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Festive Ukranian Cooking

Festive Ukranian Cooking

Marta Pisetska Farley
Copyright Date: 1990
https://doi.org/10.2307/j.ctt7zwbs9
Pages: 240
https://www.jstor.org/stable/j.ctt7zwbs9
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  • Book Info
    Festive Ukranian Cooking
    Book Description:

    More than a cookbook,Festive Ukrainian Cookingis also a definitive account of traditional Ukrainian culture as perpetuated in family rituals and lovingly celebrated with elegantly prepared food and drink.

    eISBN: 978-0-8229-8080-3
    Subjects: Sociology

Table of Contents

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  1. Introduction
    (pp. xi-xviii)

    The intentionof this book is to acquaint the reader with Ukrainian cuisine as it existed in the preindustrial era, and with modern variations on that cuisine. Ukrainian cooking embodies national and ethnic tastes and reflects the spiritual and social awareness of Ukrainians. This cookbook records these traditions and adapts the old recipes to modern use.

    I began with questions. Why do Ukrainians eat what they eat when they eat it? Why do Ukrainians like tart and textured dishes? Attempting to answer these questions led to an examination of Ukrainian traditional, religious, and familial feasts. Preindustrial folk celebrations focused on...

  2. I Traditional Feasts

    • 1 Christmas Eve
      (pp. 3-26)

      The traditionalyear for Ukrainians started with the great period of abstinence called Pylypivka (Advent). By fasting on certain days and restraining from dancing, Ukrainians prepared themselves for Christmas and its celebration. Until quite recently, Ukrainians celebrated the Christmas season from Christmas Eve (January 6, O.S.) to the Feast of Jordan (January 19, O.S.).

      The Birth of Christ (Rizdvo Khrystove) started the church calendar for Uniate and Orthodox Christians alike. As with many great feasts, the eve (navecherie) preceding the day marked the beginning of the celebration. Christmas Eve ended with Holy Supper (Sviata Vechera). However, there was much preparation...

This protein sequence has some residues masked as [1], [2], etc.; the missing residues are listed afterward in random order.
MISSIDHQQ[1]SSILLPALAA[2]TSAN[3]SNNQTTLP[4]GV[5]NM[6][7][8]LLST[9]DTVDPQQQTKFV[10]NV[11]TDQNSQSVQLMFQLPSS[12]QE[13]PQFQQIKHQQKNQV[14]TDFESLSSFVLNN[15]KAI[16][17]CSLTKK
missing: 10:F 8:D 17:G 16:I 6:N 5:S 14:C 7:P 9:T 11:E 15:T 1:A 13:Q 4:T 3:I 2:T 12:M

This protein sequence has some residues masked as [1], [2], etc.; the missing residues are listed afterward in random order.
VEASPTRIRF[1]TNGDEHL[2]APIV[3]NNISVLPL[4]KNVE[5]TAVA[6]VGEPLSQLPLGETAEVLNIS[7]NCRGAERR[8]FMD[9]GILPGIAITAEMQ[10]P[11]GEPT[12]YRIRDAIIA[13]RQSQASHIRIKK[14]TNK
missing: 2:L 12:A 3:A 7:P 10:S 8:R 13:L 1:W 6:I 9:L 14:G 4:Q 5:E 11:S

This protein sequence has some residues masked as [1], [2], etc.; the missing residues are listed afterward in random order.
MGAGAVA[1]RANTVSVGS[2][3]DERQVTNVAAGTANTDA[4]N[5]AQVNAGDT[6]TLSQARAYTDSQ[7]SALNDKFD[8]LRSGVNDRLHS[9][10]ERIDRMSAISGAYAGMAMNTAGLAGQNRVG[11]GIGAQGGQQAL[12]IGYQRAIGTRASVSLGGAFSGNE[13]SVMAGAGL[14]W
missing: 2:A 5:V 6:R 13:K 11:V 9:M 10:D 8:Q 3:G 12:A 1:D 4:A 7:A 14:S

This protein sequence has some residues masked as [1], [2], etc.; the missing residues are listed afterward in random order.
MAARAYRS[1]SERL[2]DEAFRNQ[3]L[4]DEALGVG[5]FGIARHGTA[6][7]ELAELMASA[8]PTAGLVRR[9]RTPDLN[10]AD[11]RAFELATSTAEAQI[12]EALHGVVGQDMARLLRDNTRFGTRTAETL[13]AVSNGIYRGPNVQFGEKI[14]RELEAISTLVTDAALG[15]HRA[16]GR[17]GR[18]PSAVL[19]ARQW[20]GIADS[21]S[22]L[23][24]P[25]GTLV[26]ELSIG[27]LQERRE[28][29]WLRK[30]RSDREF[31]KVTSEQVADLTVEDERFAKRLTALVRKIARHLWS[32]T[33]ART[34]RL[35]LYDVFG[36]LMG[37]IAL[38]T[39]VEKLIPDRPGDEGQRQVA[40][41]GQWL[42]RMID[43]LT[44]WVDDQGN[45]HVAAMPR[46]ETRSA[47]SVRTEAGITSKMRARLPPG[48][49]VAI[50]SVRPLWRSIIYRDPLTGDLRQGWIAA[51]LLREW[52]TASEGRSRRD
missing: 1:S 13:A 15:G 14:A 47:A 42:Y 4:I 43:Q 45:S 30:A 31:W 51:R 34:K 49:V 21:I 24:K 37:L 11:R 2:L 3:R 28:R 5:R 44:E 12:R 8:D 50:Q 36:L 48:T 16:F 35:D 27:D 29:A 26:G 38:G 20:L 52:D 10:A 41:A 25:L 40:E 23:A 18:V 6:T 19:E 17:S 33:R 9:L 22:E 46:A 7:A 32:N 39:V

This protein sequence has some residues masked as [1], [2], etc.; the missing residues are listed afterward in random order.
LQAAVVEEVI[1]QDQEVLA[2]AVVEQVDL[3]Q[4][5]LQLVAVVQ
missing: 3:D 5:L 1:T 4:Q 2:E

• 2 Christmas
      (pp. 27-36)

      Ukrainians areunrepentant bakers. The cold weather stimulates the invention or adaptation of yet another roll (knysh) or honey bread (medianyk). No celebration of Christmas is complete without specific cakes and cookies. During this season, baked goods of all types are featured. This chapter includes several "must" items: a spiced honey loaf (medivnykormedianyk), which may be a bread or cake; honey cookies (medianyky); thin wafers (oblaten) spread with a honey, nut, and egg white filling (nugat);¹ small turnovers of short dough (pyrizhky) with nut or poppy seed filling, glazed and sugared on top; a roll of sweet yeast....

    • 3 Easter
      (pp. 37-59)

      In the oldtraditions, spring and Eastertime in the Ukraine were regarded as a new beginning. Spring’s arrival was marked by the return of the songbirds. For the feast of the Forty Martyrs, March 22 (O.S.), girls traditionally baked pastry birds and set them out on windowsills to entice the birds to stay.

      At this time, spring preparations took place. Most evident was the thorough cleaning of the village. All debris was removed and burned, both cleansing the settlement and releasing the pent-up energies of the villagers. Each home was whitewashed, painted, decorated with delicate folk motifs, and prepared for...

    • 4 First Sunday After Easter
      (pp. 60-71)

      In every parishin pre-Soviet Ukraine, the Sunday after Easter was celebrated with the congregation’s visit to the cemetery and a communal repast. This was the time to commemorate the dead, a cult that flourished in the Ukraine’s pagan past. Much was retained from this period and was incorporated into Christian ritual.

      At the cemetery, a wooden chapel housed all the necessaries: utensils, candles, tables, ovens, and hearths. Its main room was decorated with icons donated by members of the village. The icons, draped withrushnyky(embroidered ritual cloths), were the chapel's aesthetic and religious focus. Here many communal activities...

    • 5 Feast of Saint George
      (pp. 72-77)

      Ukrainian cuisinerose out of the earth, was earth- and hearth-centered. A new planting season, marked by the feast of Saint George, was celebrated by ritualized sharing of food. The feast of the patron of spring, Saint George (known as Iuri in the Ukraine, Jerzy in Poland, Juraj in Yugoslavia, and Georgii in Russia), was commemorated on May 6 (O.S.). Of course, Saint George was world-famous for his “sally with the dragon,” but Ukrainians revered him for performing more direct services.

      There were variations on the celebration of Iura (as it was colloquially called) throughout the Ukraine. However, two responsibilities...

    • 6 Pentecost
      (pp. 78-84)

      Thisgreen festival,” a particular celebration of woods and meadows from the Ukrainian pagan past, probably became associated with Pentecost because both feasts were celebrated in the spring. Or maybe the symbolism of the descent of the Holy Spirit merged in the minds of early Ukrainian Christians with the commemoration of the spirits of the woods. The origin of the relationship is uncertain.